The roof over your head plays important roles and protect your properties from various elements. In our previous article, we talked about knowing some essential term of the roofing system. However, we don’t talk about the roofing underlayment which you might not know anything about. Roofing underlayment does a lot of work as part of the roofing system every day. In this content, you will be learning all what roofing underlayment does and why you need it.
As the name sounds, “Underlay” – Roofing underlayment is the added layer that is applied under all other roofing materials to protect the interior of the home from a various climatic condition. This types of layers include the waterproof or water-resistant barrier material installed on your roof deck directly.
We have three important kinds of roofing underlayment which are the Rubberized asphalt underlayment, asphalt-saturated felt, and non-bitumen synthetic underlayment (Commonly called “Synthetic underlayment). Some underlayment is waterproof while others are water-resistant. However, let us look into these types of roofing underlayment one after the other.
Rubberized Asphalt Underlayment
This waterproof underlayment is costlier than other types of roofing underlayment because it has higher percentages of rubber polymers and asphalt which makes it useful waterproof.
Rubberized underlayment usually has a sticky back and a protective membrane which is removed before installation. The special backing makes the waterproof seal between the clean roof deck and underlayment. Waterproof at the attics of the roof is helpful in most winter regions. The underlayment protects the roof deck’s edges from water damage. It is recommended to add this type of roof underlayment at valleys and round the roof protrusions to prevent leakage as these spots are vulnerable to leaks.
Non-bitumen synthetic underlayment is made to be applied across the whole roof deck and at times used with waterproof products. Professional roofing contractors mostly use this type of water-resistant underlayment. Having fiberglass gives non-bitumen synthetic underlayment a superior tear resistance and stability. Some products of synthetic underlayment have scrim reinforcement to resist slip even when wet.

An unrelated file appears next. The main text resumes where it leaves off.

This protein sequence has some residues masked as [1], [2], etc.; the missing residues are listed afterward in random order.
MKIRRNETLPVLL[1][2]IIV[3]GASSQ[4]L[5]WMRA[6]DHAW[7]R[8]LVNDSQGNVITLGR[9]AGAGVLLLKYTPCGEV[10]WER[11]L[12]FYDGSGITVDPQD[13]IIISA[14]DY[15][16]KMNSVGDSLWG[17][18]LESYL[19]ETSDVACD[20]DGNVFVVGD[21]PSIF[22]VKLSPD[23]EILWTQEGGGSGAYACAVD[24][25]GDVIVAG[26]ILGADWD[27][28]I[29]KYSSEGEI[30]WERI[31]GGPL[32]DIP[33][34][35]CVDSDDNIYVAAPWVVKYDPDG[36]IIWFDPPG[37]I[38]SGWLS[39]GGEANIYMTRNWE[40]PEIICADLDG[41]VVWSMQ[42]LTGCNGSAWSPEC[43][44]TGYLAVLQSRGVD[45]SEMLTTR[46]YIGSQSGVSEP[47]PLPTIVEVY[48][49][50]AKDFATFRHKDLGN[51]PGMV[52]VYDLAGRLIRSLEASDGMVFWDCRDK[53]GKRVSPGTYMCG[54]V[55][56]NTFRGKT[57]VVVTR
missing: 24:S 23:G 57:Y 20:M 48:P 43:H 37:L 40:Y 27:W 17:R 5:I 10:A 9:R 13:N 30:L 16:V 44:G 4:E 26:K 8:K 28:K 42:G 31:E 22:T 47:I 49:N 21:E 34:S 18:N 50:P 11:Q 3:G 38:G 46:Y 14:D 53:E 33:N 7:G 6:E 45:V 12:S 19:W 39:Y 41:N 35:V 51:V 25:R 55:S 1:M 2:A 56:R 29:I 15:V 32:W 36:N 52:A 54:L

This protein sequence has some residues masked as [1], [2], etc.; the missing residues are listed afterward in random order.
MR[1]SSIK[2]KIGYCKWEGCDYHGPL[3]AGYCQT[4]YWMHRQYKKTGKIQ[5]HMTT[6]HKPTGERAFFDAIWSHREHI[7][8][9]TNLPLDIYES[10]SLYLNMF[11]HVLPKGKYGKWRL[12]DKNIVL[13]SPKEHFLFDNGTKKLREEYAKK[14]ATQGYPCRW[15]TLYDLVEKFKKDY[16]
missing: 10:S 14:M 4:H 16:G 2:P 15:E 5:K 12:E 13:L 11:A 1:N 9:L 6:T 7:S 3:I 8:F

Many years ago, asphalt-saturated felt was the result that roofing contractors fall to when it comes to roofing underlayment before people started to know synthetic underlayment. This water-resistant underlayment also knew as “tar paper” or felt paper” is made of polyester, various blends of cellulose (natural plant fibers), asphalt or bitumen. Tar paper is also made for application over the whole roof deck. Waterproof products can be used depending on the climatic condition of your area.
Differences Between Water-resistant and Waterproof Roofing Underlayment
Water-resistant roofing underlayment protects the roof during and after installation; it is enough for the surfaces of the most roofing system. A quality water-resistant product can survive under any harsh weather even without the added shingles.
Waterproof roofing underlayment cannot be used in every region. They are mostly recommended for roofs in areas that are prone to ice damaging or high winds, and the should be used at valleys, surfaces of low-slope roofs, eaves, and protrusion like vent pipes, skylights, chimneys, etc.
Why homeowners in West Bloomfield Michigan need Underlayment
A new roofing system is an essential investment for every homeowner, and the longevity of the system shouldn’t be overlooked. Underlayment is a moisture barrier that gives the roof additional protection which an ordinary shingles installation West Bloomfield Michigan cannot provide. Shingles are the first line of defense, and they serve their purpose of reflecting the sun’s rays, resist precipitation, and prevent wind from destruction.
However, underlayment is good because it does what shingle can’t do. When shingle overlap and cannot be sealed at every corner, underlayment does the work. Shingles can be lifted by strong wind when it’s not sealed which makes them prone to infiltration or tear-off by the wind. Moreover, your shingles can be cooked by the heat of an unventilated attic.